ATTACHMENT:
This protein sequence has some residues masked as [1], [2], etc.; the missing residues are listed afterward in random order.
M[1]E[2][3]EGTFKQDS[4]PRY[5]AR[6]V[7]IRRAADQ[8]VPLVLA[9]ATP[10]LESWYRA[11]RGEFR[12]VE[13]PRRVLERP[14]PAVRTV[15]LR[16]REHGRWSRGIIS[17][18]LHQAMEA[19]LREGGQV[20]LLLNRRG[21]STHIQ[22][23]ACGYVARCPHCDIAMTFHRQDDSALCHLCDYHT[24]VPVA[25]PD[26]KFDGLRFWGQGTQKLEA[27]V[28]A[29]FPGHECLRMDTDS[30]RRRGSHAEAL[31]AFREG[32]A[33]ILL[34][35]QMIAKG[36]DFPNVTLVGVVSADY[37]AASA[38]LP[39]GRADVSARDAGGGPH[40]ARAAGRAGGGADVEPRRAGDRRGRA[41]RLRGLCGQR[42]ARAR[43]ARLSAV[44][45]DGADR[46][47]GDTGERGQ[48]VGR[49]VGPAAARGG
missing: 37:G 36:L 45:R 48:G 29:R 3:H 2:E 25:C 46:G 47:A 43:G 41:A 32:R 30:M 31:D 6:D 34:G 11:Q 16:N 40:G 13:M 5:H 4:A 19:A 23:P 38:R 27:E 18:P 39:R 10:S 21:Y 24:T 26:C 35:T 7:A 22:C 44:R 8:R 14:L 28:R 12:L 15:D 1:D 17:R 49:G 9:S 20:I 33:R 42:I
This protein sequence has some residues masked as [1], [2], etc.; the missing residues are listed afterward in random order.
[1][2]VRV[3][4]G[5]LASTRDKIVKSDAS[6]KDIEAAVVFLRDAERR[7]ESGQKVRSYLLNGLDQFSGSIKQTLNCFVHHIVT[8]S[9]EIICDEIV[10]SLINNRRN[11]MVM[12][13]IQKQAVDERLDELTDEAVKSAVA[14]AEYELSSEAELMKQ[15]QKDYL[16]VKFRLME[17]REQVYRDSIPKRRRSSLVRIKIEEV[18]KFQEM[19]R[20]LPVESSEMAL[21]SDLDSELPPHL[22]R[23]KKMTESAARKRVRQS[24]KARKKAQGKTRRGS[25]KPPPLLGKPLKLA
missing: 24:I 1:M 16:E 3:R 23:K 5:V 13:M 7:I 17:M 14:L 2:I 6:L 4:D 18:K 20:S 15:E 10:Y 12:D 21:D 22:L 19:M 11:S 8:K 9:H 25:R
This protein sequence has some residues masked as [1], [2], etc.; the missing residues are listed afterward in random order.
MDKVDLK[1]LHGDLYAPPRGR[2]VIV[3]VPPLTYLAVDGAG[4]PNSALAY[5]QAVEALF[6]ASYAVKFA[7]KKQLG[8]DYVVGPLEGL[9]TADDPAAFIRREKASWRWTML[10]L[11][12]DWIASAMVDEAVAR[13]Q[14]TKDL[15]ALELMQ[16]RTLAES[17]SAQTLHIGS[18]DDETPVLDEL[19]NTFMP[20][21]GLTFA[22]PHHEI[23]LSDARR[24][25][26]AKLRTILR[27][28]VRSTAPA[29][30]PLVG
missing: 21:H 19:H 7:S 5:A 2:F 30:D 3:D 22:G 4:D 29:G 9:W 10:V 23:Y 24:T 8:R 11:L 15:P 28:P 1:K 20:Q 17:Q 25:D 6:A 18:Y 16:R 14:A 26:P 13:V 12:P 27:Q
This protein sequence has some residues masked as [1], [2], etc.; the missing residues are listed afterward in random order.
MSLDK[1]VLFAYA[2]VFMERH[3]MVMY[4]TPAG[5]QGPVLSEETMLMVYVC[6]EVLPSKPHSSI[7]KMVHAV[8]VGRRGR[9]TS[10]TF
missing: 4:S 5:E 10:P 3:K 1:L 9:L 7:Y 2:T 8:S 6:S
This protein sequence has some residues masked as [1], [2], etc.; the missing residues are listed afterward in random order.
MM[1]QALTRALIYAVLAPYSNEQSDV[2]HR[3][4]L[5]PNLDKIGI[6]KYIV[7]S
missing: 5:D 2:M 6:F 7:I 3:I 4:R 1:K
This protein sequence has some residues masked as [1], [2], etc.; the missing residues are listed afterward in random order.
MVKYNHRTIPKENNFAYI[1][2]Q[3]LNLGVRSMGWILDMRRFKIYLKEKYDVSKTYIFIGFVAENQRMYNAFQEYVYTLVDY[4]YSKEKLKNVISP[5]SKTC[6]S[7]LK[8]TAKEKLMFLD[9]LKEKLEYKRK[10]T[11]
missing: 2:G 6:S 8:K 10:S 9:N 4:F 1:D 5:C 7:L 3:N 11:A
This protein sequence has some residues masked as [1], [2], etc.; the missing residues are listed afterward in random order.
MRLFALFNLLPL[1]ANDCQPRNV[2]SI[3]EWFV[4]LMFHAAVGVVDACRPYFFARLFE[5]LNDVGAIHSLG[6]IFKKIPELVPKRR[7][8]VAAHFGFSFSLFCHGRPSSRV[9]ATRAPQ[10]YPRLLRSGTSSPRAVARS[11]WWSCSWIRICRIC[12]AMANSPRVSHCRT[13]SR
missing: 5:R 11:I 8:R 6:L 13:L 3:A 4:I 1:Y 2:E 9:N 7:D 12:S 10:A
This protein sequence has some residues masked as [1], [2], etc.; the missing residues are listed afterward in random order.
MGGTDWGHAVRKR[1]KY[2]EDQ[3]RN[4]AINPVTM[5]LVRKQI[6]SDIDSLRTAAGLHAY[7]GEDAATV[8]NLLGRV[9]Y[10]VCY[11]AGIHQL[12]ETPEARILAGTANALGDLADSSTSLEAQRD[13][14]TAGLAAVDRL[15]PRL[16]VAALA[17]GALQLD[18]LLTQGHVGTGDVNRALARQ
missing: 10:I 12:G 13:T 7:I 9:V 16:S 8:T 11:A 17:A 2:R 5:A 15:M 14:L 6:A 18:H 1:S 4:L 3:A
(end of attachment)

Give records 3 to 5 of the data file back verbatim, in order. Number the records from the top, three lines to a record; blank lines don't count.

This protein sequence has some residues masked as [1], [2], etc.; the missing residues are listed afterward in random order.
MDKVDLK[1]LHGDLYAPPRGR[2]VIV[3]VPPLTYLAVDGAG[4]PNSALAY[5]QAVEALF[6]ASYAVKFA[7]KKQLG[8]DYVVGPLEGL[9]TADDPAAFIRREKASWRWTML[10]L[11][12]DWIASAMVDEAVAR[13]Q[14]TKDL[15]ALELMQ[16]RTLAES[17]SAQTLHIGS[18]DDETPVLDEL[19]NTFMP[20][21]GLTFA[22]PHHEI[23]LSDARR[24][25][26]AKLRTILR[27][28]VRSTAPA[29][30]PLVG
missing: 21:H 19:H 7:S 5:A 2:F 30:D 3:D 22:G 4:D 29:G 9:W 10:V 23:Y 24:T 8:R 11:L 15:P 28:P 1:K 20:Q 17:Q 25:D 6:A 18:Y 16:R 14:A 26:P 13:V 12:P 27:Q
This protein sequence has some residues masked as [1], [2], etc.; the missing residues are listed afterward in random order.
MSLDK[1]VLFAYA[2]VFMERH[3]MVMY[4]TPAG[5]QGPVLSEETMLMVYVC[6]EVLPSKPHSSI[7]KMVHAV[8]VGRRGR[9]TS[10]TF
missing: 4:S 5:E 10:P 3:K 1:L 9:L 7:Y 2:T 8:S 6:S
This protein sequence has some residues masked as [1], [2], etc.; the missing residues are listed afterward in random order.
MM[1]QALTRALIYAVLAPYSNEQSDV[2]HR[3][4]L[5]PNLDKIGI[6]KYIV[7]S
missing: 5:D 2:M 6:F 7:I 3:I 4:R 1:K